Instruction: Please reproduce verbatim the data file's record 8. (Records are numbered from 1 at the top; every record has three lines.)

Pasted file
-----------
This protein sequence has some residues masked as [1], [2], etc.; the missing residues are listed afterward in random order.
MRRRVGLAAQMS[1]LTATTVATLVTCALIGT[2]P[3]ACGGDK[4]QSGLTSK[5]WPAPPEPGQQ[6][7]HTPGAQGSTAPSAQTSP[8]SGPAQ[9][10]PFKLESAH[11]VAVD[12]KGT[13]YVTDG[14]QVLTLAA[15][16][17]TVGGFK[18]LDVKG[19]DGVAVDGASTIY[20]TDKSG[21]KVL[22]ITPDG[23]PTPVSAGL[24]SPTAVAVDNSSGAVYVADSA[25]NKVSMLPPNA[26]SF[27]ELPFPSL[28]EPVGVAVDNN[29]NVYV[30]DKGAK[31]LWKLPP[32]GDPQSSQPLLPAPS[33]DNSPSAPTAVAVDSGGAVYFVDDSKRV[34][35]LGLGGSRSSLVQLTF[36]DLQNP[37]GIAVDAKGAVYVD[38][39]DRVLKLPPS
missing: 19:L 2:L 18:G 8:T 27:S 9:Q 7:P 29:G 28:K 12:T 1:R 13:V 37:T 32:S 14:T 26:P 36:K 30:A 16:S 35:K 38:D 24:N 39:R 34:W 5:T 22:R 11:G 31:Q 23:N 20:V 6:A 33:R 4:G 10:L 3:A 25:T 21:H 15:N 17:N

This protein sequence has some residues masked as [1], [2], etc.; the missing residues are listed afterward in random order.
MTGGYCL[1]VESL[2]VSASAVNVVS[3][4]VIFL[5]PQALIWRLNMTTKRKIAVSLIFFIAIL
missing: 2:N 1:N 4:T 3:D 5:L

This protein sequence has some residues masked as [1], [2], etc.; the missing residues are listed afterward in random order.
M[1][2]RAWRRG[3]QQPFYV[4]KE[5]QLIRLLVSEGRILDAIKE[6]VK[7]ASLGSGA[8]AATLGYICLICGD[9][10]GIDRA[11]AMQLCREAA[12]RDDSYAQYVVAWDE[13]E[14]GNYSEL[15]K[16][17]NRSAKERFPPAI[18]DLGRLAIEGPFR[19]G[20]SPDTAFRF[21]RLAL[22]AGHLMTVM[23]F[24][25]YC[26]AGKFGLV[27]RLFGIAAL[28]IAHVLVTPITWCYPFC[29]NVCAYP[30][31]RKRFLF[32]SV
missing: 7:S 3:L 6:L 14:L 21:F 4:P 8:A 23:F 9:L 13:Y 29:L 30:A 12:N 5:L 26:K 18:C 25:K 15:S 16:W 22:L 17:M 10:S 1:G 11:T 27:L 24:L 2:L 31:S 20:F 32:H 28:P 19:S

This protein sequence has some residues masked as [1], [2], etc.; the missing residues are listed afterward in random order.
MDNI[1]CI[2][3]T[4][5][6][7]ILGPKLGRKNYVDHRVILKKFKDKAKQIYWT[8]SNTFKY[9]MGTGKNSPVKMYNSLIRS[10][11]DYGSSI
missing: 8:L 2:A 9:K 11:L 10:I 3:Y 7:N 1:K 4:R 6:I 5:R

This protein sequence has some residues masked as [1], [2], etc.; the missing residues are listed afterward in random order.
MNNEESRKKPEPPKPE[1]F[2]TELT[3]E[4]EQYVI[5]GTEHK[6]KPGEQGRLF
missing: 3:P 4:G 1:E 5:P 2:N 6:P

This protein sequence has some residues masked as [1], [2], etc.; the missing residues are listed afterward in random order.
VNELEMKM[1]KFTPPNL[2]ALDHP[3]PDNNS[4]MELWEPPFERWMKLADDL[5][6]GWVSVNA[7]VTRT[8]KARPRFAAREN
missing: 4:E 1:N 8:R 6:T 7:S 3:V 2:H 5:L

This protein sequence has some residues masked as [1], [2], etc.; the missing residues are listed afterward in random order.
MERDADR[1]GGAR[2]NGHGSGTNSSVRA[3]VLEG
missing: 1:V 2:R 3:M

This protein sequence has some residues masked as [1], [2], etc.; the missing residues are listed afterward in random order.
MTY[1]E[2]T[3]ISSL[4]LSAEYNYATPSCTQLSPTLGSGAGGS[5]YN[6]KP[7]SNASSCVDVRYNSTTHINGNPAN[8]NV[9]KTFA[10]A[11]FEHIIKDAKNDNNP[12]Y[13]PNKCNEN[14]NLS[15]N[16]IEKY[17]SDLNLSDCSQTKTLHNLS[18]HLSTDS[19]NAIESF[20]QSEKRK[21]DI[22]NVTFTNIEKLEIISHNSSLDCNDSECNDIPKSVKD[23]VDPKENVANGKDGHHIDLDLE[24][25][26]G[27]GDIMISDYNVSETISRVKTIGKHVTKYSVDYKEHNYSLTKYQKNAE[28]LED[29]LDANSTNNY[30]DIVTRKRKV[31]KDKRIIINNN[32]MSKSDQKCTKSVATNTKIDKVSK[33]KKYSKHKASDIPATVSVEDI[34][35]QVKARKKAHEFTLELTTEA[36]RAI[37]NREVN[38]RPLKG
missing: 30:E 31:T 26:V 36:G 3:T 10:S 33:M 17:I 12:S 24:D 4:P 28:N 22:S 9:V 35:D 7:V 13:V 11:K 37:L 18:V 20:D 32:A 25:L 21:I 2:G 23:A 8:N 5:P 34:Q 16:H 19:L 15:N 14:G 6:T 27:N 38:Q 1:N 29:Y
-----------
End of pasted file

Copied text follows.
This protein sequence has some residues masked as [1], [2], etc.; the missing residues are listed afterward in random order.
MTY[1]E[2]T[3]ISSL[4]LSAEYNYATPSCTQLSPTLGSGAGGS[5]YN[6]KP[7]SNASSCVDVRYNSTTHINGNPAN[8]NV[9]KTFA[10]A[11]FEHIIKDAKNDNNP[12]Y[13]PNKCNEN[14]NLS[15]N[16]IEKY[17]SDLNLSDCSQTKTLHNLS[18]HLSTDS[19]NAIESF[20]QSEKRK[21]DI[22]NVTFTNIEKLEIISHNSSLDCNDSECNDIPKSVKD[23]VDPKENVANGKDGHHIDLDLE[24][25][26]G[27]GDIMISDYNVSETISRVKTIGKHVTKYSVDYKEHNYSLTKYQKNAE[28]LED[29]LDANSTNNY[30]DIVTRKRKV[31]KDKRIIINNN[32]MSKSDQKCTKSVATNTKIDKVSK[33]KKYSKHKASDIPATVSVEDI[34][35]QVKARKKAHEFTLELTTEA[36]RAI[37]NREVN[38]RPLKG
missing: 30:E 31:T 26:V 36:G 3:T 10:S 33:M 17:I 12:S 24:D 4:P 28:N 22:S 9:V 35:D 7:V 13:V 11:K 37:L 18:V 20:D 32:A 25:L 21:I 2:G 23:A 8:N 5:P 34:Q 16:H 19:L 15:N 14:G 6:T 27:N 38:Q 1:N 29:Y